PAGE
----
52 Ancestors in 52 Weeks – Thankful

This Thanksgiving week, throughout the United States, people gather to give thanks for the blessings in their lives. They give thanks for their families, their health, and the food that graces their tables. Of course, I am thankful for the many blessings we have, and we have many. I am also grateful for a family that tolerates my storytelling. While I try to resist, I can’t help but talk about family history during our Thanksgiving meal and other times we gather together to break bread. They try very hard not to let their eyes glaze over as I regale them with the most recent tidbits of information I have found about one of their ancestors. It is the stories behind the who, what, when, and where that make Genealogy interesting.

Jake Ferguson

Through the years, my oldest grandson, Jake, has come to love history. In the beginning, his love of history focused on World War II. While not my cup of tea, I was thankful that he showed an interest in something besides video games. While at college, he decided to become a teacher. I recall at one of our family dinners, his younger sister saying, “I don’t know why you want to be a teacher. All you do is yell at us,” implying that he most likely would yell at his students.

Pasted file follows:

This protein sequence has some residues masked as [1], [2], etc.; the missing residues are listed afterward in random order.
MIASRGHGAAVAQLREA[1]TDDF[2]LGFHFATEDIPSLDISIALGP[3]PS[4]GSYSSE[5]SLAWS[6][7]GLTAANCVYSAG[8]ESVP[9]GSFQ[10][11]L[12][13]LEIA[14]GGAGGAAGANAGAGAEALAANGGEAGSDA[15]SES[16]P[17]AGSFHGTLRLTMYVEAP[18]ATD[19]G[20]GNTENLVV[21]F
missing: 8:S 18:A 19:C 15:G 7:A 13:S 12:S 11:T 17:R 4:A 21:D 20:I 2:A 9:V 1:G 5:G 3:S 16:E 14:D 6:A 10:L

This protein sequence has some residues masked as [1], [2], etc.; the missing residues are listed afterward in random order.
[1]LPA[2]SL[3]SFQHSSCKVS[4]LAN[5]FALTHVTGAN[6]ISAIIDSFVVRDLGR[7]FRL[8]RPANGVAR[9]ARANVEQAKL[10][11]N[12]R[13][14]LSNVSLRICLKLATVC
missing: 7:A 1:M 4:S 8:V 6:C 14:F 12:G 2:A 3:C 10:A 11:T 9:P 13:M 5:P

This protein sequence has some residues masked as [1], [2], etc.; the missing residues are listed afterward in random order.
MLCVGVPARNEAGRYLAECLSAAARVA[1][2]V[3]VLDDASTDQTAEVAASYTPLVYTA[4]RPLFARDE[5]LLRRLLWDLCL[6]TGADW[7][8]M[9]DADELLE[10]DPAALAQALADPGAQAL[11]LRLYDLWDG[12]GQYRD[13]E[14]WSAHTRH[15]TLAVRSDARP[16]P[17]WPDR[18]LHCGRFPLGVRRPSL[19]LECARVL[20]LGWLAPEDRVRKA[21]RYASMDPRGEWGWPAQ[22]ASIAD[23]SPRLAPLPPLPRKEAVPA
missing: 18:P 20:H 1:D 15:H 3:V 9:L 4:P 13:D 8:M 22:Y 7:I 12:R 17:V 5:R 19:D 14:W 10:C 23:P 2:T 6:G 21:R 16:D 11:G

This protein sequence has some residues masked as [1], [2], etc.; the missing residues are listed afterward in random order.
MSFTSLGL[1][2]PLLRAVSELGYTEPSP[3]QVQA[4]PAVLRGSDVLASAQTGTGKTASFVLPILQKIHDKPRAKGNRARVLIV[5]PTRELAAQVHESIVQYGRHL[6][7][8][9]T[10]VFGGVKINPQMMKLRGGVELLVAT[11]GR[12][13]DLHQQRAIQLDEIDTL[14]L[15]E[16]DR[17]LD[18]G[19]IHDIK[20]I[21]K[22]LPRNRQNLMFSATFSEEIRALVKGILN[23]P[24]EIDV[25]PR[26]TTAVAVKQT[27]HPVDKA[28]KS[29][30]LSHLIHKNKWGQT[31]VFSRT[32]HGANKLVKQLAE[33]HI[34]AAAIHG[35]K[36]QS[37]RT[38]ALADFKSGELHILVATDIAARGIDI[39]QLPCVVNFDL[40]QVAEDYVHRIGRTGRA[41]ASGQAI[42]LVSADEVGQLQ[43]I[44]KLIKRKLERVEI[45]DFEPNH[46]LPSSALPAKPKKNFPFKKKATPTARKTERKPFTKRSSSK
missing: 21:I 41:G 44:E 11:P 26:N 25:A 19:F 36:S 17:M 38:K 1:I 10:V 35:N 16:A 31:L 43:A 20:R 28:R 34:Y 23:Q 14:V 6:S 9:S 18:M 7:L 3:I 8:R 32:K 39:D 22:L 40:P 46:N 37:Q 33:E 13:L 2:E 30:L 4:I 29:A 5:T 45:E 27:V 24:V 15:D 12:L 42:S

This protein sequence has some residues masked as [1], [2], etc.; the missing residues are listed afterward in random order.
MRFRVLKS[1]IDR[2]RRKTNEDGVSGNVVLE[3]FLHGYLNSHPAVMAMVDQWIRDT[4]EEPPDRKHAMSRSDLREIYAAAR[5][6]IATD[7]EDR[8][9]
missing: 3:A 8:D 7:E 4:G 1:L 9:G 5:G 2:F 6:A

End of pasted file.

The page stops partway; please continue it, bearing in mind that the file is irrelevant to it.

Fast forward to today. Jake is in his second year of teaching in elementary school, K-8. His favorite subject, history. He is so new to his work that his excitement comes through when he tells us about his teaching history to his students. He wants to make history fun and does this by bringing stories about our family into the curriculum. I hope he never becomes jaded like some teachers. And, perhaps through his enthusiasm for history and connecting it to personal family history, he is creating future genealogists.

As I mentioned, I have much for which to be thankful. I have interesting ancestors, as does my husband. And while Jake may have yelled at his younger siblings, I know he doesn’t yell at his students. Jake, no doubt, is a great teacher who wants to instill his love for history into his young pupils. And lastly, I am thankful for this young man who has agreed to be the keeper of my family research after I am gone. Who can ask for more?